Following the successful vote of the final report on the amendment of the Regulation 726/2004, POLITICo, one of Brussels most importnat news agency, reported on the hard work of ECPC and our champion MEPs to change the European legal framework related to the approval of cancer drugs.

If you want to read more about the amendments, and why the regualtion 726/2004 is fundamental to grant fast access to innovative medicines, click here.

Below you can find an extract from the article published by POLITICO.

 

 

Cancer groups win initial backing for binding HTA

In effect, the Parliament’s draft amendment aims to force national authorities into accepting joint drug assessments, by threatening to withhold their freedom to set their own prices if they fail to comply.

By PETER O’DONNELL 2/29/16, 12:43 PM CET

European cancer organizations are hoping a new European Parliament initiative will help trigger binding EU rules on common health technology assessment procedures, and result in faster patient access to innovative treatments.

When the Parliament’s health committee adopted a draft report on tougher controls on antibiotics in animals in late February, it quietly voted for a separate draft report to amend the 2004 regulation on the European Medicines Agency’s procedures for approving new drugs. A key amendment would introduce a novel limitation on the time-honored national sovereignty over drug pricing and reimbursement. It says those rights shall not be affected “provided that member states take in due consideration the reference comparative evaluation” of human medicines.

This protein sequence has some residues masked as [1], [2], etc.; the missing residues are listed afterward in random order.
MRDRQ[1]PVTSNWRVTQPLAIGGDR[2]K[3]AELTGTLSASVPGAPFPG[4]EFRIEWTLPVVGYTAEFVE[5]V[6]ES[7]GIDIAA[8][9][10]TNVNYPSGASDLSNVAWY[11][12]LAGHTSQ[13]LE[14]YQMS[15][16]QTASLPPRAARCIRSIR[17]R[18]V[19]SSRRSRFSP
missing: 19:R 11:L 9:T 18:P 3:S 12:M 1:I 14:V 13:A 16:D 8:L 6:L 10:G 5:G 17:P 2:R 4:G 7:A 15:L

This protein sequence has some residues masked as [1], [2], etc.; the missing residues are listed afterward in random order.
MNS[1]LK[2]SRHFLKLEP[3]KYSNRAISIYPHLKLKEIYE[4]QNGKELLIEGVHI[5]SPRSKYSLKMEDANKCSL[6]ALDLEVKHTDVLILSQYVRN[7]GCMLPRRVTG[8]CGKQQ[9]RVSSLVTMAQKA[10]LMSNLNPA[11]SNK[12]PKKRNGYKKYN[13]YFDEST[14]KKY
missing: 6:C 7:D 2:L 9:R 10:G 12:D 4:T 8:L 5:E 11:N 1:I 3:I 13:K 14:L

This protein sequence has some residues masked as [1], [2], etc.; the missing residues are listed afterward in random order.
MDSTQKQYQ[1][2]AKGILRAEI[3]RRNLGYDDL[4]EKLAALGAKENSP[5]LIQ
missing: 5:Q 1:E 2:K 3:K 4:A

In effect, the Parliament’s draft amendment aims to force national authorities into accepting joint assessments, by threatening to withhold their freedom to set their own prices if they fail to comply. Another amendment insists on member countries “cooperating with the Health Technology Assessment Network, with health technology assessment bodies and other national authorities involved in market access, in particular to facilitate their assessment and reduce disparities in patients’ access to health technologies.” Building a more harmonized HTA system in the EU has repeatedly been urged by patients, policymakers and industry.

Two MEPs behind this initiative, center-right Elisabeth Gardini of Italy and Germany’s Socialist Matthias Groote, have been saying for more than a year that faster decision-making on reimbursement depends on some obligation for member countries to work together on drug evaluations. The Commission’s 2016 work program foresees an initiative on HTA, but so far no official indications have emerged of the nature, and the Commission is still testing the waters with member nations on what might be a feasible proposal.

If adopted, it will boost pressure for something binding (rather than voluntary) on relative effectiveness assessment at EU level, says Francesco Florindi of the European Cancer Patients’ Coalition. The hope is that parliamentary support will tilt the balance in favor of tougher action. “These amendments put the Council in the position to discuss and decide what to do to harmonize HTA using strong legal instruments, not anymore on the base of voluntary collaboration,” he said.